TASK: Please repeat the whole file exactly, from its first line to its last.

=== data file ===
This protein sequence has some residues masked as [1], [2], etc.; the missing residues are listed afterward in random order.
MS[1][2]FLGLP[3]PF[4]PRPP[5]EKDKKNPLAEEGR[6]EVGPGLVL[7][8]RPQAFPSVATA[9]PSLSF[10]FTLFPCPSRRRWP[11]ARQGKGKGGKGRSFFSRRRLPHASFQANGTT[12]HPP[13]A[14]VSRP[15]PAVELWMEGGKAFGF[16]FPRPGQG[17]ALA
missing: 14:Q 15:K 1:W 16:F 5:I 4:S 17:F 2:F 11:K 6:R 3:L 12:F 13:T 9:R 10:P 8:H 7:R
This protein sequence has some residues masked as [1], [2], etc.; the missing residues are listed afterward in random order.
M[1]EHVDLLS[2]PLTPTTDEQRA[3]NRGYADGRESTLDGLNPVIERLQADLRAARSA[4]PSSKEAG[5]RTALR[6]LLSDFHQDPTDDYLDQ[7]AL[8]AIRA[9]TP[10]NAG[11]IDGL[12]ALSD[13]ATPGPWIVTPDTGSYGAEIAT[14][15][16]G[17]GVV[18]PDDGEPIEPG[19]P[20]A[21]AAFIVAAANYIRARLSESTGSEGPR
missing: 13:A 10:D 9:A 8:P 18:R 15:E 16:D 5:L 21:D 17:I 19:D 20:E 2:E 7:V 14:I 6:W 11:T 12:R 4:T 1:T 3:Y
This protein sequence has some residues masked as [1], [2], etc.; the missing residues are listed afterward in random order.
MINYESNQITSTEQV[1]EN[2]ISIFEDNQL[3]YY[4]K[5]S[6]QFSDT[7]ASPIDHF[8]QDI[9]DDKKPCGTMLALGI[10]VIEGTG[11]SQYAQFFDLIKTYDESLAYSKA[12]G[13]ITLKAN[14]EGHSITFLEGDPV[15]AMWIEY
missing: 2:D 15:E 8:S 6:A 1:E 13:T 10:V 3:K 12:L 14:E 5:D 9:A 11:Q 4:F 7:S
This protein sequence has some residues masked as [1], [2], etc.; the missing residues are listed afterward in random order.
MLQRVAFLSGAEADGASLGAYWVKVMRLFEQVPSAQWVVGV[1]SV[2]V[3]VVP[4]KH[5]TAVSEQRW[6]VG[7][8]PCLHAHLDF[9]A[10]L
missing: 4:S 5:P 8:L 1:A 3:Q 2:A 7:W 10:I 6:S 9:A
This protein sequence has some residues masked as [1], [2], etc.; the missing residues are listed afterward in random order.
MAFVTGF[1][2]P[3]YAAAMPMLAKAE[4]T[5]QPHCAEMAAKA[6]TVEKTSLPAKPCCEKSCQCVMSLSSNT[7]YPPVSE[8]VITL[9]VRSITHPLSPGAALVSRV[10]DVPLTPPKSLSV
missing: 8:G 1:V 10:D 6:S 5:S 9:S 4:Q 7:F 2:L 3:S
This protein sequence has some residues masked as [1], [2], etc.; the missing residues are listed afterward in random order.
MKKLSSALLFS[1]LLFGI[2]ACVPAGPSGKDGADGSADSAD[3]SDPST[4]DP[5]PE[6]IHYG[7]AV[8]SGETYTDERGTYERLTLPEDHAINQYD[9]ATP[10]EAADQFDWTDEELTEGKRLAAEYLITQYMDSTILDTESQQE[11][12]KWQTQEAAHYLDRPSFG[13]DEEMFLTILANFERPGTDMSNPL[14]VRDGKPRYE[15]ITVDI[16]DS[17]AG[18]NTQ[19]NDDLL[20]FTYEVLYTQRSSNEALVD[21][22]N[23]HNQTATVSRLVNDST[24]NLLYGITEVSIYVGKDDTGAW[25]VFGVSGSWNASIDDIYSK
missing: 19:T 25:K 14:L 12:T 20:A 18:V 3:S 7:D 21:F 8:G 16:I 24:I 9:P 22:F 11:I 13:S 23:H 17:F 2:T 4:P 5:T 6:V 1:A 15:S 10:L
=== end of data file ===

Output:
This protein sequence has some residues masked as [1], [2], etc.; the missing residues are listed afterward in random order.
MS[1][2]FLGLP[3]PF[4]PRPP[5]EKDKKNPLAEEGR[6]EVGPGLVL[7][8]RPQAFPSVATA[9]PSLSF[10]FTLFPCPSRRRWP[11]ARQGKGKGGKGRSFFSRRRLPHASFQANGTT[12]HPP[13]A[14]VSRP[15]PAVELWMEGGKAFGF[16]FPRPGQG[17]ALA
missing: 14:Q 15:K 1:W 16:F 5:I 4:S 17:F 2:F 11:K 6:R 3:L 12:F 13:T 9:R 10:P 8:H 7:R
This protein sequence has some residues masked as [1], [2], etc.; the missing residues are listed afterward in random order.
M[1]EHVDLLS[2]PLTPTTDEQRA[3]NRGYADGRESTLDGLNPVIERLQADLRAARSA[4]PSSKEAG[5]RTALR[6]LLSDFHQDPTDDYLDQ[7]AL[8]AIRA[9]TP[10]NAG[11]IDGL[12]ALSD[13]ATPGPWIVTPDTGSYGAEIAT[14][15][16]G[17]GVV[18]PDDGEPIEPG[19]P[20]A[21]AAFIVAAANYIRARLSESTGSEGPR
missing: 13:A 10:D 9:A 8:P 18:R 15:E 16:D 5:L 21:D 17:I 19:D 20:E 2:E 7:V 14:I 6:W 11:T 12:R 4:T 1:T 3:Y
This protein sequence has some residues masked as [1], [2], etc.; the missing residues are listed afterward in random order.
MINYESNQITSTEQV[1]EN[2]ISIFEDNQL[3]YY[4]K[5]S[6]QFSDT[7]ASPIDHF[8]QDI[9]DDKKPCGTMLALGI[10]VIEGTG[11]SQYAQFFDLIKTYDESLAYSKA[12]G[13]ITLKAN[14]EGHSITFLEGDPV[15]AMWIEY
missing: 2:D 15:E 8:S 6:A 1:E 13:T 10:V 3:K 12:L 14:E 5:D 9:A 11:Q 4:F 7:S
This protein sequence has some residues masked as [1], [2], etc.; the missing residues are listed afterward in random order.
MLQRVAFLSGAEADGASLGAYWVKVMRLFEQVPSAQWVVGV[1]SV[2]V[3]VVP[4]KH[5]TAVSEQRW[6]VG[7][8]PCLHAHLDF[9]A[10]L
missing: 4:S 5:P 8:L 1:A 3:Q 2:A 7:W 10:I 6:S 9:A
This protein sequence has some residues masked as [1], [2], etc.; the missing residues are listed afterward in random order.
MAFVTGF[1][2]P[3]YAAAMPMLAKAE[4]T[5]QPHCAEMAAKA[6]TVEKTSLPAKPCCEKSCQCVMSLSSNT[7]YPPVSE[8]VITL[9]VRSITHPLSPGAALVSRV[10]DVPLTPPKSLSV
missing: 8:G 1:V 10:D 6:S 5:S 9:S 4:Q 7:F 2:L 3:S
This protein sequence has some residues masked as [1], [2], etc.; the missing residues are listed afterward in random order.
MKKLSSALLFS[1]LLFGI[2]ACVPAGPSGKDGADGSADSAD[3]SDPST[4]DP[5]PE[6]IHYG[7]AV[8]SGETYTDERGTYERLTLPEDHAINQYD[9]ATP[10]EAADQFDWTDEELTEGKRLAAEYLITQYMDSTILDTESQQE[11][12]KWQTQEAAHYLDRPSFG[13]DEEMFLTILANFERPGTDMSNPL[14]VRDGKPRYE[15]ITVDI[16]DS[17]AG[18]NTQ[19]NDDLL[20]FTYEVLYTQRSSNEALVD[21][22]N[23]HNQTATVSRLVNDST[24]NLLYGITEVSIYVGKDDTGAW[25]VFGVSGSWNASIDDIYSK
missing: 19:T 25:K 14:L 12:T 20:A 18:V 3:S 7:D 21:F 8:G 16:I 24:I 9:P 22:F 11:I 13:S 23:H 17:F 2:T 4:P 5:T 6:V 1:A 15:S 10:L